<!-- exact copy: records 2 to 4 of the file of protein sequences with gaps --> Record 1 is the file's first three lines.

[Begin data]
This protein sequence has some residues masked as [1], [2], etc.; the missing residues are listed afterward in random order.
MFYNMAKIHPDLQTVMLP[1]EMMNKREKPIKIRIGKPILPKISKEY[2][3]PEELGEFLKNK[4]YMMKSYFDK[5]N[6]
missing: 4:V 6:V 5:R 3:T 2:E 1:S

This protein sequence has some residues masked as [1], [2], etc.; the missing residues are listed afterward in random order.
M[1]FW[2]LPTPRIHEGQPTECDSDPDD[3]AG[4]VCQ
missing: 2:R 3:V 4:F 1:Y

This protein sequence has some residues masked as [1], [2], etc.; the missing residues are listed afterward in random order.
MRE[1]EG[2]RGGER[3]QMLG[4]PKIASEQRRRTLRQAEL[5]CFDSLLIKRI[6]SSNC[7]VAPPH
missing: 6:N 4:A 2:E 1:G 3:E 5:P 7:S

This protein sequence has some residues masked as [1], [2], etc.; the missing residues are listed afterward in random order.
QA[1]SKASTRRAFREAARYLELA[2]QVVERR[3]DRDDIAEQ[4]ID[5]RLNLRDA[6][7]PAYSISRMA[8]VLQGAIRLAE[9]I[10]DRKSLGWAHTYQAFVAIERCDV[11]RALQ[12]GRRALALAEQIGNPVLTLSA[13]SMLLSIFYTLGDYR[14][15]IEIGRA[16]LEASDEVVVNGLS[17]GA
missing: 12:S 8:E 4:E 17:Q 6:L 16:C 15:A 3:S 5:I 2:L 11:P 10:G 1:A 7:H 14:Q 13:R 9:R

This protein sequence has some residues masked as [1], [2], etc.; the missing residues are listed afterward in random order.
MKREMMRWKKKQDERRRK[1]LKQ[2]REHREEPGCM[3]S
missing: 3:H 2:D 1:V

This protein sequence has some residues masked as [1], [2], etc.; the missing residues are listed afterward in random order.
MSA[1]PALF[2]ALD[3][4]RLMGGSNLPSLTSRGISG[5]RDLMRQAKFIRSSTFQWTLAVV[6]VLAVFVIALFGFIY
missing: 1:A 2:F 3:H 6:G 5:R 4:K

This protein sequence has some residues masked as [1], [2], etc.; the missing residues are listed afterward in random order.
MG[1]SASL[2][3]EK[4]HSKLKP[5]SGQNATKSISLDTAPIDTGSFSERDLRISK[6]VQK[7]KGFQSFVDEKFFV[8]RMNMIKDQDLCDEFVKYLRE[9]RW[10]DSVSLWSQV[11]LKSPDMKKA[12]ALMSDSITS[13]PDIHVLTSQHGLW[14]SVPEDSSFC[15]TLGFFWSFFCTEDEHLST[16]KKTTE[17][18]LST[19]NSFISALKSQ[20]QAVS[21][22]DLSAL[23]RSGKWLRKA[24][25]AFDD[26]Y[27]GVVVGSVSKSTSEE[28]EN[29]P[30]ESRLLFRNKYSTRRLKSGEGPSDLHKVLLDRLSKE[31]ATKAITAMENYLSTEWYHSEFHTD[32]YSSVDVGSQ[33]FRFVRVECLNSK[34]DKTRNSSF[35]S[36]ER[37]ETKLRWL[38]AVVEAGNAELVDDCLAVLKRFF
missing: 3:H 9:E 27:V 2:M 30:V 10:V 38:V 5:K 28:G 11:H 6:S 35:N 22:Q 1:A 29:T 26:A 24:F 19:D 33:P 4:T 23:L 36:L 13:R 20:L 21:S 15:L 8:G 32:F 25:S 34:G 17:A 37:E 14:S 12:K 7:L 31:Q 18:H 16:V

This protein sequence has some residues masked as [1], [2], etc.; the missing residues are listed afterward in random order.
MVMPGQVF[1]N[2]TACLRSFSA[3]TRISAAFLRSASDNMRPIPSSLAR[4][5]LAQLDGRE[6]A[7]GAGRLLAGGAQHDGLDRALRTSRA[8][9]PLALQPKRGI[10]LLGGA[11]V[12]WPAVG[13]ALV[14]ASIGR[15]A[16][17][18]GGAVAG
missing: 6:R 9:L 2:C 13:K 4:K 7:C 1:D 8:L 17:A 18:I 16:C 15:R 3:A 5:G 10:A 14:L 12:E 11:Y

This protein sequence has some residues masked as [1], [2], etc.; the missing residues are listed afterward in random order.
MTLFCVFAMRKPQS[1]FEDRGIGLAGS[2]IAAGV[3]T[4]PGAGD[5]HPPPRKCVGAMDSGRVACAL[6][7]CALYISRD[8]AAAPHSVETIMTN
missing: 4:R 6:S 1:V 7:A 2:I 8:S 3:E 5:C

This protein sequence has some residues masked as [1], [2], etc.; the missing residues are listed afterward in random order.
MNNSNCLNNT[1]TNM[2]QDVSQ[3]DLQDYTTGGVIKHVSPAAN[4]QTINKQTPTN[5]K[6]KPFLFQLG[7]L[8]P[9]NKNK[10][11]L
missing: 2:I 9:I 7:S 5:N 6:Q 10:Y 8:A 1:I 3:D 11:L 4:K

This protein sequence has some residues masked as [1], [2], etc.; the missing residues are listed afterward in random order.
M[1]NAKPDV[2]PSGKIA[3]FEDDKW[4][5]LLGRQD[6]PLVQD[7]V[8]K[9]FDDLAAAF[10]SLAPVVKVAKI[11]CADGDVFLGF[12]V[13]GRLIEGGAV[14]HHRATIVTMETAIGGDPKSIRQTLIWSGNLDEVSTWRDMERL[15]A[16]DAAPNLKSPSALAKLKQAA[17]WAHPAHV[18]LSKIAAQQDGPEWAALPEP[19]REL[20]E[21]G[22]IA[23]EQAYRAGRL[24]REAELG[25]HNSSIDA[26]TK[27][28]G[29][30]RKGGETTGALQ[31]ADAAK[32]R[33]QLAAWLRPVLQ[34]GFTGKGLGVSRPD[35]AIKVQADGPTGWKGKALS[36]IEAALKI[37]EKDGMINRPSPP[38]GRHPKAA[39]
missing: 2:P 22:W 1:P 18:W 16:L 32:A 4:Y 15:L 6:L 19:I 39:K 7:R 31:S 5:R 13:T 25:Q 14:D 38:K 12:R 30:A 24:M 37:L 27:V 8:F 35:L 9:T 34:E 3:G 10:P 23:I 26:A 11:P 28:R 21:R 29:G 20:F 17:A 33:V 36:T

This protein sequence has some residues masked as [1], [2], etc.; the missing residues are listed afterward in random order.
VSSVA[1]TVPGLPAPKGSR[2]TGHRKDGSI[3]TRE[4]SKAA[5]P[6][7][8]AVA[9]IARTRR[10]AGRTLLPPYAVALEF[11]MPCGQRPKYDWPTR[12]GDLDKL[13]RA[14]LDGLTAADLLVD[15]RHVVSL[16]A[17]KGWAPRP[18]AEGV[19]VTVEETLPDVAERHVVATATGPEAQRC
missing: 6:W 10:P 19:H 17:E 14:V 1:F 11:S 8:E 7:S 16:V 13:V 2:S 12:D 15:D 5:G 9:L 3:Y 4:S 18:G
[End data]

This protein sequence has some residues masked as [1], [2], etc.; the missing residues are listed afterward in random order.
M[1]FW[2]LPTPRIHEGQPTECDSDPDD[3]AG[4]VCQ
missing: 2:R 3:V 4:F 1:Y

This protein sequence has some residues masked as [1], [2], etc.; the missing residues are listed afterward in random order.
MRE[1]EG[2]RGGER[3]QMLG[4]PKIASEQRRRTLRQAEL[5]CFDSLLIKRI[6]SSNC[7]VAPPH
missing: 6:N 4:A 2:E 1:G 3:E 5:P 7:S

This protein sequence has some residues masked as [1], [2], etc.; the missing residues are listed afterward in random order.
QA[1]SKASTRRAFREAARYLELA[2]QVVERR[3]DRDDIAEQ[4]ID[5]RLNLRDA[6][7]PAYSISRMA[8]VLQGAIRLAE[9]I[10]DRKSLGWAHTYQAFVAIERCDV[11]RALQ[12]GRRALALAEQIGNPVLTLSA[13]SMLLSIFYTLGDYR[14][15]IEIGRA[16]LEASDEVVVNGLS[17]GA
missing: 12:S 8:E 4:E 17:Q 6:L 16:C 15:A 3:S 5:I 2:L 11:P 10:G 1:A 7:H 14:Q 13:R 9:R